The EESC issues between 160 and 190 opinions and information reports a year.
It also organises several annual initiatives and events with a focus on civil society and citizens’ participation such as the Civil Society Prize, the Civil Society Days, the Your Europe, Your Say youth plenary and the ECI Day.
The EESC brings together representatives from all areas of organised civil society, who give their independent advice on EU policies and legislation. The EESC's326 Members are organised into three groups: Employers, Workers and Various Interests.
The EESC has six sections, specialising in concrete topics of relevance to the citizens of the European Union, ranging from social to economic affairs, energy, environment, external relations or the internal market.
The European Economic and Social Committee is very concerned at the profound crisis affecting the EU shipbuilding industry, characterised by a lack of new orders, major problems in financing existing orders, overcapacity and irreversible jobs losses.
As a result of the crisis, there is a need for a joint European strategy for the future of the EU shipbuilding industry and coordinated action by Member States. The first elements of this strategy should be defined and implemented no later than mid-2010 and should address the following:
- stimulating demand,
- ensuring employment measures and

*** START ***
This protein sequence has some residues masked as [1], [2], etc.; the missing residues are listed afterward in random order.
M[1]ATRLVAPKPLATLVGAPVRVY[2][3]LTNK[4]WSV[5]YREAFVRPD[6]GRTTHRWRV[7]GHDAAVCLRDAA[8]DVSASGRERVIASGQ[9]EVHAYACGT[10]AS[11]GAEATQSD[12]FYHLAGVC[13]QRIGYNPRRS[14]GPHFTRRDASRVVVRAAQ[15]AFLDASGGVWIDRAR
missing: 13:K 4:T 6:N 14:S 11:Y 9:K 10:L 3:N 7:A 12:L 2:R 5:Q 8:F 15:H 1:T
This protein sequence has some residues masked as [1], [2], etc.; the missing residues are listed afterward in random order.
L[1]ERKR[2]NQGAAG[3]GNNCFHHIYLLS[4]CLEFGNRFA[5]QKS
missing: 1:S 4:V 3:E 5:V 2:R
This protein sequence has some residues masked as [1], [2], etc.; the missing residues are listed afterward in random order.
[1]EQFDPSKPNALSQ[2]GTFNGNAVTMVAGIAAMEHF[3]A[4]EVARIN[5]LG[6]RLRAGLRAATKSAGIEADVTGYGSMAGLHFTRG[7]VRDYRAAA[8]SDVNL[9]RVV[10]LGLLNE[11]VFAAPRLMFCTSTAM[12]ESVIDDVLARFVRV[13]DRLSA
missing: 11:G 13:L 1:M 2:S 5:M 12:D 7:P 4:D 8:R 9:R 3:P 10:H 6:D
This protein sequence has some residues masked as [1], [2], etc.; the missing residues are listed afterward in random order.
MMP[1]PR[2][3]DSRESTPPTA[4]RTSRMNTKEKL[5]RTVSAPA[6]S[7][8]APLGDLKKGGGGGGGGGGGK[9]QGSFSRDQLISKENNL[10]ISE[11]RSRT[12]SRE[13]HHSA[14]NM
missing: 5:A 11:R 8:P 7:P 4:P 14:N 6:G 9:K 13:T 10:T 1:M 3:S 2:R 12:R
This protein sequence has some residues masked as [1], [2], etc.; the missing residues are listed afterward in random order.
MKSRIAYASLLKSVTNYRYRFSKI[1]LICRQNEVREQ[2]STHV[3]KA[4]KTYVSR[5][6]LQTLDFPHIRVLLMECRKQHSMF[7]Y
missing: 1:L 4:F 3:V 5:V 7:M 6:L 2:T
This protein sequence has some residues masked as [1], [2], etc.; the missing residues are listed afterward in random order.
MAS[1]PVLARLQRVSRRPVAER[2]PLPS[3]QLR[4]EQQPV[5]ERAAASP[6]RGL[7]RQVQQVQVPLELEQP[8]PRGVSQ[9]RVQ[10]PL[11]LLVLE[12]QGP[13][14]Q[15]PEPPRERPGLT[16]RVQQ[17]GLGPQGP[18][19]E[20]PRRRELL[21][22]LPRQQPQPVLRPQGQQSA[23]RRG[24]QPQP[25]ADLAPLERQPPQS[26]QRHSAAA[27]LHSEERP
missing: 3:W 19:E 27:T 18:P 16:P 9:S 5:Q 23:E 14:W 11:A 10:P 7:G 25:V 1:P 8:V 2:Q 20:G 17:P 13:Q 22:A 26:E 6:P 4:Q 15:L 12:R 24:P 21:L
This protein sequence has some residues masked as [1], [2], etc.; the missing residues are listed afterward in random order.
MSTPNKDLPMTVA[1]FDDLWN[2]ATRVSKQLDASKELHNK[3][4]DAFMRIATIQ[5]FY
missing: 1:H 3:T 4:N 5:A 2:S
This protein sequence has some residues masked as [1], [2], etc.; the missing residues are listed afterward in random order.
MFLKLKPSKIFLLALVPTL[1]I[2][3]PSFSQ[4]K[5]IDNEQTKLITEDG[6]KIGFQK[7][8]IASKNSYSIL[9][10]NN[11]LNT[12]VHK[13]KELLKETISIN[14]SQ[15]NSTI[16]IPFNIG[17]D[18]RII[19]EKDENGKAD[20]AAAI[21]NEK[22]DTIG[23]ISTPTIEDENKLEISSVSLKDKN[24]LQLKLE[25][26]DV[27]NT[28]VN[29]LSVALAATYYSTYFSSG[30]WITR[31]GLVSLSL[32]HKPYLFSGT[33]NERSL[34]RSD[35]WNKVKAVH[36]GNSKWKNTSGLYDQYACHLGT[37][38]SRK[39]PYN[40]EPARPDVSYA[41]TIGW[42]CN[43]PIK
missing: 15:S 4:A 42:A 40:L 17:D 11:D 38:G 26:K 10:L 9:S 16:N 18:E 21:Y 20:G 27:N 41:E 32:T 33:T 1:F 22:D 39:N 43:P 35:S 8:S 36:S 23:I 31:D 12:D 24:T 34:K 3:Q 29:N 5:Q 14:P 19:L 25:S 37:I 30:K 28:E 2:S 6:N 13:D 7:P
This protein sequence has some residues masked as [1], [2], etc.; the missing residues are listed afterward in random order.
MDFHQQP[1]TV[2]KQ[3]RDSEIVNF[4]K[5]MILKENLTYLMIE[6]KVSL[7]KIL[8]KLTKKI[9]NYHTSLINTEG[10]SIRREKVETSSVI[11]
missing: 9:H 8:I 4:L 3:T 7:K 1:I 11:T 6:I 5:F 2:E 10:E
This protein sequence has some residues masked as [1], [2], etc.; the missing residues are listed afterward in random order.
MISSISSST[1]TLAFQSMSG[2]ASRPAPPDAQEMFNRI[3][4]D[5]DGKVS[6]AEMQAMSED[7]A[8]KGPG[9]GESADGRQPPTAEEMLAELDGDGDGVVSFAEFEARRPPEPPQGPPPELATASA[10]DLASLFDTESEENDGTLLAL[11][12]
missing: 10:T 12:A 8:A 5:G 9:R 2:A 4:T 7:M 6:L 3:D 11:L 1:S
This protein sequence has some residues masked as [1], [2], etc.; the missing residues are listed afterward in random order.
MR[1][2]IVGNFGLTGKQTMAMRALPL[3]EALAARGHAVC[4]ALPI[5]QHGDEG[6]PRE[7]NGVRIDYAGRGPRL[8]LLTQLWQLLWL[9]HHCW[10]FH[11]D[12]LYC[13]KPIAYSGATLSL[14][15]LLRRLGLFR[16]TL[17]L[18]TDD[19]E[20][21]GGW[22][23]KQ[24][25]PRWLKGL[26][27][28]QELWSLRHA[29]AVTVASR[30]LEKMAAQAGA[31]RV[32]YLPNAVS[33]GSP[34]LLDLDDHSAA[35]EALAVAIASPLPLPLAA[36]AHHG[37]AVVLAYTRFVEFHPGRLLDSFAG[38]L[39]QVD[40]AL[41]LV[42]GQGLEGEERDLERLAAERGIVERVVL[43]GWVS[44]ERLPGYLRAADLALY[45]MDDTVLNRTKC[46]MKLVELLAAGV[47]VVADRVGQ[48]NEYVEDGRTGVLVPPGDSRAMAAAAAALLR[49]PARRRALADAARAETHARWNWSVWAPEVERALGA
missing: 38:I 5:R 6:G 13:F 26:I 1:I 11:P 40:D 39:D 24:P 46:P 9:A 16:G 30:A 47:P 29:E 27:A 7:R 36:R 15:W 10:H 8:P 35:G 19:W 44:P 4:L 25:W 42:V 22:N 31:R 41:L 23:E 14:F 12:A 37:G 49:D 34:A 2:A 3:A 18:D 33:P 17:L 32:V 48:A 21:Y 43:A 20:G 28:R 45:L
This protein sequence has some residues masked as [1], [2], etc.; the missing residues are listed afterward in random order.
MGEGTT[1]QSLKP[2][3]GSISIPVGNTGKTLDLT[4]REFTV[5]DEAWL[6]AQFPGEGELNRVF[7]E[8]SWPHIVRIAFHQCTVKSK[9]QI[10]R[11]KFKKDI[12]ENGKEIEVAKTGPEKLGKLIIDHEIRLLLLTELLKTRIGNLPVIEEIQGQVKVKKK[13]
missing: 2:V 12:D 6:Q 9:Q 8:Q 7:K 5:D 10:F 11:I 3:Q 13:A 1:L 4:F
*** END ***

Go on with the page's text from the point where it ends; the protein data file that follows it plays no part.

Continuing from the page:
- countering the absence of a level playing field.
In the absence of an international agreement at the OECD, however, the EU must take direct and decisive action to protect the European shipbuilding sector from unfair competition.
The Committee calls on the Council, the Commission and the Parliament to ensure that, as a matter of strategic priority, Europe seeks to maintain the critical mass that is required for shipbuilding and repair in Europe.
The Committee believes that, as in other sectors (e.g. automotive), Member States should pool their efforts to take joint action at European level with a view to enabling the sector to survive the crisis, with temporary short-term measures that take account of the sector's characteristics.
The EU must also address the problem of the long-term financing of the shipbuilding sector. To this end, a European financing instrument for shipbuilding should be set up with the EIB. Industry, policy-makers and the EIB must explore how to make EIB funds for the promotion of "green technologies" and clean transport available to the shipbuilding sector.
As regards employment policy in the sector, for the duration of the crisis in the sector, the public authorities must put in place common European frameworks for short-time working arrangements with a view to ensuring a level-playing field in Europe and protecting workers.
These frameworks must guarantee that jobs and purchasing power are maintained wherever possible, and ensure the right of all workers to access training and retraining.
The Committee recommends that during the crisis the social partners make special use of the opportunities for social dialogue with a view to drawing up joint strategies for the future. Social dialogue is a platform for joint ideas and solutions to tackle current and future challenges for the shipbuilding sector.